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Chigusa Modern Jazz and Coffee

Posted 28th March 2012 at 07:41 AM by rjm
Updated 28th March 2012 at 07:57 AM by rjm

I was fortunate to stumble across this place on a trip to Yokohama earlier this week.


I was walking around the area near Sakuragicho Stn. after dinner, and, through the windows I could make out a back wall filled with LPs, two turntables built into the bar countertop, and a pair of giant multi-way speakers. The sign out front said "Modern Jazz and Coffee". So, naturally, I went in.

First, the history of the place as it was explained to me:

First opened in 1933. Destroyed by American bombs during the war, 6000 SP records gone, re-opened, and was in business until the owners death in 1994, then taken over and run by the owners younger sister until 2007, when, at the age of 77 (!) she gave it up. Volunteers somehow managed to preserve the records and furnishings, including the sound system, and, some 5 years later, decided to relocate and reopen at a nearby location just, if I've got this right, a couple of weeks ago.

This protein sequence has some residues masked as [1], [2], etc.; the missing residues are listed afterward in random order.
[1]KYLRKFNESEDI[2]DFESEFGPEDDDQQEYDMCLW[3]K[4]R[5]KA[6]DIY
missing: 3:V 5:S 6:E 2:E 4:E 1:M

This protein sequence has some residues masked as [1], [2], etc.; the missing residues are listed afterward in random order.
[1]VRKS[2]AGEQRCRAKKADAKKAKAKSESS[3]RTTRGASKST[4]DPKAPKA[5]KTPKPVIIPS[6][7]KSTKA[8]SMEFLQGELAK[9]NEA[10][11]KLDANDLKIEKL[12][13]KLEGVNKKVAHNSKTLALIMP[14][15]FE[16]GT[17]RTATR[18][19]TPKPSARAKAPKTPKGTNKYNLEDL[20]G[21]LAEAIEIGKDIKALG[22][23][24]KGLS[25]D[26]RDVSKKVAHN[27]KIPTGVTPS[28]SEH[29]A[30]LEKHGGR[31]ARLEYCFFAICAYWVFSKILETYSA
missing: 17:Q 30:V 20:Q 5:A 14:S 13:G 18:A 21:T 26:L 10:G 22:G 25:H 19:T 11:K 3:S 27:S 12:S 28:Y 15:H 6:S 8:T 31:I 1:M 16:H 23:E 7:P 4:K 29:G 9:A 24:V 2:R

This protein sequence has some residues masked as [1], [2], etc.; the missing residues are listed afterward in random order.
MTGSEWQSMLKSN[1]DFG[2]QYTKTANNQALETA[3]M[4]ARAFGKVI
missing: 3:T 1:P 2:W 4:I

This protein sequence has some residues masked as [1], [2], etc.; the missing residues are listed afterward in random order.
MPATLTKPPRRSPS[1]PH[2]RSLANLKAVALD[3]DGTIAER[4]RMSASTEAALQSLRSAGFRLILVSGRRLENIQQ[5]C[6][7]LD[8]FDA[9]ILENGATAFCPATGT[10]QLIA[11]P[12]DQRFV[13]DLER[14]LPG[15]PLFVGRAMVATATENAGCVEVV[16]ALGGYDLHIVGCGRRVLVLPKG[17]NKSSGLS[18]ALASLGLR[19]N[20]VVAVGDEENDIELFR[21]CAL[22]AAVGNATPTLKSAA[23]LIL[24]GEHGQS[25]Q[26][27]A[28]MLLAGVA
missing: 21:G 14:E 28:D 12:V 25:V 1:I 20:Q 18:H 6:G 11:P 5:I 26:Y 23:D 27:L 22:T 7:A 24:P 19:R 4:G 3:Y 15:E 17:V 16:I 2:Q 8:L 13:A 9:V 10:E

So you have this cafe where you go to listen to jazz LPs, with a menu of three items (coffee, hi-ball, beer) run by volunteers. Only, I think, in Japan!

The turntables are Technics SP-25s. There is a control amp, and 4 stereo power amp which are either home built or custom made. No tubes on display, I'm not sure if it is tube or solid state or hybrid. The amps are shoe-box sized with little ventilation. One sort of suspects push-pull EL84s, but it might be solid state.

The speakers are 12 or perhaps 14 inch inch woofers, probably sealed cabinets, with horn midrange and horn tweeters, and a pair of tweeters or super-tweeters flank each of the horn tweeters for, I suppose, better dispersion of the high frequencies.

The speakers are placed next to each other so there is basically no stereo image as such. But then the idea is to project the sound into the room for everyone to hear, without any one single sweet spot, so to that end it works just fine.

I've heard a couple of these large multi-way horn systems now, the other being the Cafe Mozart in Kyoto. There is a commonality of sound: Too much top-end energy for my taste, and too colored by speaker resonances, but I can't deny these systems have amazing, effortless, addictive presence. The music is warm, breathing, and physically surrounding in a way that no other high-end setup quite manages.

I don't know how long Chigusa can go on existing in it's present form, it is an anachronism in so many ways. If you get the chance, you should definitely try to visit.

I'll have to post a photo of the old location, as I didn't have my camera.

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